Getting ready for VAT

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Mubeen Khadir, Head of Tax, Keypoint Group details the impact of VAT on businesses in Bahrain.

Whether or not your business has a taxable turnover above BD5m, VAT is now a fact of life for all businesses in Bahrain. Businesses that have already gone live from 1 January 2019 know that VAT impacts businesses in often unsuspected ways. Are you a business with a taxable turnover below BD5m but above BD500,000? If you haven’t already voluntarily registered, you must do so by 20 June 2019 with your VAT registration date effective from 1 July 2019. That suggests two straightforward themes for this month’s article: how much time will it take to get ready for VAT – and what does ‘getting ready’ involve? Leading practice suggests four steps to VAT implementation:

1. Identify VAT’s impact

Your key decision makers – not just your head of finance – need to identify and agree the impact VAT will have on existing practices, systems and policies. Some organisations have tried to do this in-house. Others have taken the more practical step of appointing a VAT consultant who will typically send a questionnaire, ask for information, or conduct interviews to develop a clear understanding of your business. Having done that, the VAT consultant is in the right place at the right time to advise you on where, how, when and how much VAT will impact you.

2. Design a VAT solution

Once impacts have been identified, your team needs to determine the processes, documents, systems and policies that must – or should – be amended to comply with the VAT process. Often, a combination of changes will be required to address a single impact. Sometimes there is more than one way of complying with a particular VAT rule. In these instances, you need to weigh up potential options and make a decision that is both pragmatic and commercially sound. If you have appointed a VAT adviser, the adviser can review proposed changes with you. Bear in mind that VAT is a new law and interpretation of the legislation is still evolving – such as the recent suggestion by the NBR that only the address included in a company’s CR can be used on a valid tax invoice. Awareness of the legislation is good – awareness of changes to the legislation – or how the legislation is being interpreted and implemented – is even better!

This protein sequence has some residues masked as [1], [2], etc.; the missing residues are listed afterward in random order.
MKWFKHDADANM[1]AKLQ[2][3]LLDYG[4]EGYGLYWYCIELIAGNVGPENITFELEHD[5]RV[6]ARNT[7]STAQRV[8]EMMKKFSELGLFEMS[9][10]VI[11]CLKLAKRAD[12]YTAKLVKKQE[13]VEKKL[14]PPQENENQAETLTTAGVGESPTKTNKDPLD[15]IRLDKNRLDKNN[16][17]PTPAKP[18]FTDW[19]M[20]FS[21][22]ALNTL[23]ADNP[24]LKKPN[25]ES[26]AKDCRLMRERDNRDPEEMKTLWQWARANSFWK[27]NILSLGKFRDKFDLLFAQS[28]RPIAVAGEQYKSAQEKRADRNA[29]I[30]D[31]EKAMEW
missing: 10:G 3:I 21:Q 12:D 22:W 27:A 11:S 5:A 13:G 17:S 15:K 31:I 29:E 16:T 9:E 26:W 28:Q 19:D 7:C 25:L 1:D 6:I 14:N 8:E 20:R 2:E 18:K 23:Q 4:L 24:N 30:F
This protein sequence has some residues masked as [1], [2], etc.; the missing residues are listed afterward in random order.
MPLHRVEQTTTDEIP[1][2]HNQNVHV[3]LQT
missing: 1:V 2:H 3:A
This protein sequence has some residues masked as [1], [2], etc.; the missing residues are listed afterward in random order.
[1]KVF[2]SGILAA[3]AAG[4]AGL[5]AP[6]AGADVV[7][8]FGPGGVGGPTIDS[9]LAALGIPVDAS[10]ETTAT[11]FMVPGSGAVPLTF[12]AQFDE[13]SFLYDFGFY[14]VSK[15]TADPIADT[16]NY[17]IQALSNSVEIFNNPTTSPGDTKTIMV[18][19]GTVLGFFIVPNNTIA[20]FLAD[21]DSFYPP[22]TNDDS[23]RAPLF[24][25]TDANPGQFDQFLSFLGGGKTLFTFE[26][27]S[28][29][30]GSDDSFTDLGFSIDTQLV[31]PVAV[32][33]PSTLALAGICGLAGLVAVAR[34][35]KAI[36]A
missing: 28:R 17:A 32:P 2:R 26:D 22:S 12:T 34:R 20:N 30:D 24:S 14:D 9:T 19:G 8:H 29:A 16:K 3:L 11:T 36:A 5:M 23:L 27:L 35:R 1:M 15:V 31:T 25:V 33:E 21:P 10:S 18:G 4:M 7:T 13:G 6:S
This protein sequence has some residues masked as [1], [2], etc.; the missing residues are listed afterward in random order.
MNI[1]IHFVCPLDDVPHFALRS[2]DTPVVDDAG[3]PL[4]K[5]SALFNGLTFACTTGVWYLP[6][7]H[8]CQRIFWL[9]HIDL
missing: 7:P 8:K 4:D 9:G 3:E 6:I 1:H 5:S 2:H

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3. Implement your VAT solution

Once proposed changes have been decided and agreed, the process of implementing those changes begin. In the implementation phase, if you decide to engage external support, your VAT adviser plays more of a support and review role, guiding you and reviewing changes as they are implemented. Most VAT advisers will offer technical training through a combination of formal seminars and informal discussions with relevant divisions throughout this phase. VAT implementation is a significant change management issue and most companies have found that education – through formal and informal knowledge transfer – is a critical part of a successful VAT implementation.

4. Comply with VAT legislation

In theory, you should be VAT-ready after the implementation phase. However, your finance teams will face both practical and unforeseen challenges once VAT goes live and they are likely to need support when preparing their first VAT return. Most VAT advisers will review the first VAT return prepared by a business prior to submission to the tax authorities to identify areas needing rectification. A good VAT adviser will be able to recommend additional changes that may smooth the compliance process.

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How long does this take?

No business has ever complained of having too much time to get ready for VAT. There are always unforeseen hurdles and issues that delay readiness. Besides, there is no downside to being ready before VAT goes live. Businesses across the GCC have used any extra time to:
• Proactively communicate with vendors, customers and other stakeholders outlining what your business will do about VAT and what you expect them to do. For example, vendors have to include customer details on their tax invoices. You could send them your official business name, VAT registration number and address so they can update their records in advance
• Review pricing strategies
• Operate upgraded systems in parallel with existing systems and processes to iron out bugs
• Prepare mock VAT returns

Our experience suggests that a business typically needs somewhere between two and eight months to get ready for VAT, depending on the complexity of your business and your IT systems and how VAT implementation is prioritized. For many businesses in Bahrain, VAT implementation is less than four months away. We are all aware of the penalties and sanctions in Bahrain’s VAT legislation – starting your VAT implementation now makes excellent commercial and reputational sense.


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